A handful of factors threaten the strength of the U.S. economic recovery this year, leading many to wonder just how well the country's economy will fare in 2011.
The U.S. Commerce Department last week reported that U.S. gross domestic product (GDP) growth slowed in 2011's first quarter to 1.8%, down from 3.1% at the end of 2010. High gasoline prices and rough winter weather combined to drag down GDP.
The news came a day after U.S. Federal Reserve Chairman Ben Bernanke held the first-ever Fed press conference and said he expects the U.S. economy to grow at a rate of 3.1% to 3.3% this year (down from the 3.4% to 3.9% range previously projected).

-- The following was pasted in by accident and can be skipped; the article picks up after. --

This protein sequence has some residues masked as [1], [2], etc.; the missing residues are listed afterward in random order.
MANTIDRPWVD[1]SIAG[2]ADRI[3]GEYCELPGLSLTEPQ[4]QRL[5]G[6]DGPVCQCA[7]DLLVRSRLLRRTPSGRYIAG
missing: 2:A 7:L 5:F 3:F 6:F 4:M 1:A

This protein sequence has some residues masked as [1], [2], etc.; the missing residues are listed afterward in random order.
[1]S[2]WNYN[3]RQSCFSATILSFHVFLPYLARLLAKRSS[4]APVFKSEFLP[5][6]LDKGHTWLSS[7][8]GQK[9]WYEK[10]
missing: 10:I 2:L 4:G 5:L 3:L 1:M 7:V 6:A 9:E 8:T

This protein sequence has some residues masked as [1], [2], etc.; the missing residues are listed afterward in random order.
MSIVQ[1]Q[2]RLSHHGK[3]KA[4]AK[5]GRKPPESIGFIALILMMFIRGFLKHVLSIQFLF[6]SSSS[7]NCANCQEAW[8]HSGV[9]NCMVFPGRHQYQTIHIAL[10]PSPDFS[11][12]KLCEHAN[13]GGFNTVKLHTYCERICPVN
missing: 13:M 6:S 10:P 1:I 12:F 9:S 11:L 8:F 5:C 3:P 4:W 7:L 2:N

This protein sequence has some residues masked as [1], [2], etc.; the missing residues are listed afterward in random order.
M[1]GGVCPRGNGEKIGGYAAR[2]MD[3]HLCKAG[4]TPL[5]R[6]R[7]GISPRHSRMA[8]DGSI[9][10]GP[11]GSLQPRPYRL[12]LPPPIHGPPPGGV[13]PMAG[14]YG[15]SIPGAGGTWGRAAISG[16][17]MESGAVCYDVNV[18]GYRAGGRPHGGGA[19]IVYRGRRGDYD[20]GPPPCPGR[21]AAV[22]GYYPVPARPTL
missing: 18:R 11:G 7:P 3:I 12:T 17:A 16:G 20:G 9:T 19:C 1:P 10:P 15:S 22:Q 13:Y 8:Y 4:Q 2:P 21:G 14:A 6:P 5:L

"Coming in at 1.8, to get to where Fed's forecast is, you're going to need some robust growth in [quarters] two, three and four," Bob Andres, chief investment strategist and economist at Merion Wealth Partners told Reuters. "In my mind, the Fed's forecast and the Street's forecast are more than likely a little too optimistic going forward."